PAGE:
And watch for weekly rundowns in future posts — which will replace my Friday arts roundups.

That way I can share both weekday and weekend events to inspire more arts adventures with family and friends.

— Lynn

ASU remounts "And What She Found There" this Tuesday night only

Update: Just heard from ASU about a one-time only remount of a work titled “And What She Found There” taking place Tues, Nov 9 at 7pm at the ASU Lyceum Theatre in Tempe. Info at www.mainstage.asu.edu or 480-965-6447.

Note: Always call ahead to check event details — including location, date/time, ticketing requirements, age guidelines and such.

Coming up: Recent adventures with the Arizona Opera, Playing for Change, the Heard Museum North Scottsdale and the Arizona Science Center; “Hairspray” meets Childsplay?

My Herberger happy dance

Go ahead — give a twirl. You know you want to. Because today marks the grand re-opening ceremony of the Herberger Theater Center in downtown Phoenix. It’s newly renovated and I’m doing my happy dance.

Tomorrow I can dance during the Herberger Theater Center’s Festival for the Arts, though I may let others do it for me. Get ready for a collective community arts party of sorts as longime lovers of the Herberger join newer fans for a day of play.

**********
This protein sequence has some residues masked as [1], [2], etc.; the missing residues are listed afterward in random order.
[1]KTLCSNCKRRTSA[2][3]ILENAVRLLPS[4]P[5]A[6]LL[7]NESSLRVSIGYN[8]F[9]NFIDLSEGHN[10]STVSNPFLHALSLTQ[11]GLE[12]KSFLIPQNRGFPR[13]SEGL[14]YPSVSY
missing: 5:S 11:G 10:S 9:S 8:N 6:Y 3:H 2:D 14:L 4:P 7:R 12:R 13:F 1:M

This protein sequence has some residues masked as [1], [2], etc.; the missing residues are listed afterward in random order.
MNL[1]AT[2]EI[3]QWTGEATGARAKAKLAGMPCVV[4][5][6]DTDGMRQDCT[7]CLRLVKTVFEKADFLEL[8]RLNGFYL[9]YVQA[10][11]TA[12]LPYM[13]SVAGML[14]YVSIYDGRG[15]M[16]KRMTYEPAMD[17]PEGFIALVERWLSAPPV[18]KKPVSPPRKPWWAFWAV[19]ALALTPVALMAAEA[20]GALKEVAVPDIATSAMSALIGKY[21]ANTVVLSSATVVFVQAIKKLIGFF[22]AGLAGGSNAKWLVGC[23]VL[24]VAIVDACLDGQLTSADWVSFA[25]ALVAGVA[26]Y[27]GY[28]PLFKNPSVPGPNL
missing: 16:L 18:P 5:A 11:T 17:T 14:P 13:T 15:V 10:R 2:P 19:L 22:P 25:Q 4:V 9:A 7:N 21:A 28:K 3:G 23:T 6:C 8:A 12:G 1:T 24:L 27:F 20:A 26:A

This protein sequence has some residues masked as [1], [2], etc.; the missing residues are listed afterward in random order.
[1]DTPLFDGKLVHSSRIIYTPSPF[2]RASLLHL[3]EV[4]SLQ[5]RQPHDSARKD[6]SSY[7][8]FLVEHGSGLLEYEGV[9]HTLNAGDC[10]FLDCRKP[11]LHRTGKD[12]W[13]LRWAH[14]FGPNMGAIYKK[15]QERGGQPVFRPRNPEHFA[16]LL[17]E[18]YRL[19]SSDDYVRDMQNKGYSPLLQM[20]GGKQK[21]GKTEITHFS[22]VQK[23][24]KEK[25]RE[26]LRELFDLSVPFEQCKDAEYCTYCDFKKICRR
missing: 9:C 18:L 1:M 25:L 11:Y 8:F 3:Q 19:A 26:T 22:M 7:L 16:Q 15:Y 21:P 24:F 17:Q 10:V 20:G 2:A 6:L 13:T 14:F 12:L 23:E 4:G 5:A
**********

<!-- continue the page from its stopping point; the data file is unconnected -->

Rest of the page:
The festival features food, performances, art, live music, film festival shorts and a children’s activity area. Tickets are just $5 for the 13 & up set (ages 12 & under are free).

At some point, I’ll need to hang up my dancing shoes and slide into my running shoes so I can also get to some of the other arts events around the Valley this weekend. Here’s a rundown…

Dance

CONDER/dance presents “Dance Downtown” on Fri, Oct 1. It features “dance, film and art on the grounds of the majestic Trinity Cathedral in Phoenix.

Film

Century Arts Foundation presents the 10th annual “Scottsdale International Film Festival” for five days starting Fri, Oct 1. Features films that “foster a meaningful understanding of the world’s cultures, lifestyles, religions, and ethnicities.” Scottsdale Center for the Performing Arts (opening ceremony) and Harkins Camelview 5 Theatre in Scottsdale.

Museums

The Deer Valley Rock Art Center presents a free lecture by Reba Wells Grandrud titled “Historical Graffiti: Arizona’s Own ‘Independence Rock.'” Features information on an Arizona bluff where several people well-known in the history of the Southwest carved their names or initials. DVRAC in Glendale.

The Heard Museum presents their 7th annual “Spirit of the Heard” award ceremony on Fri, Oct 1. The 2010 ceremony will honor revered Taos Pueblo elder, Tony Ryena — and kick off their “2010 Native American Recognition Days.” Heard Museum in Phoenix.

Music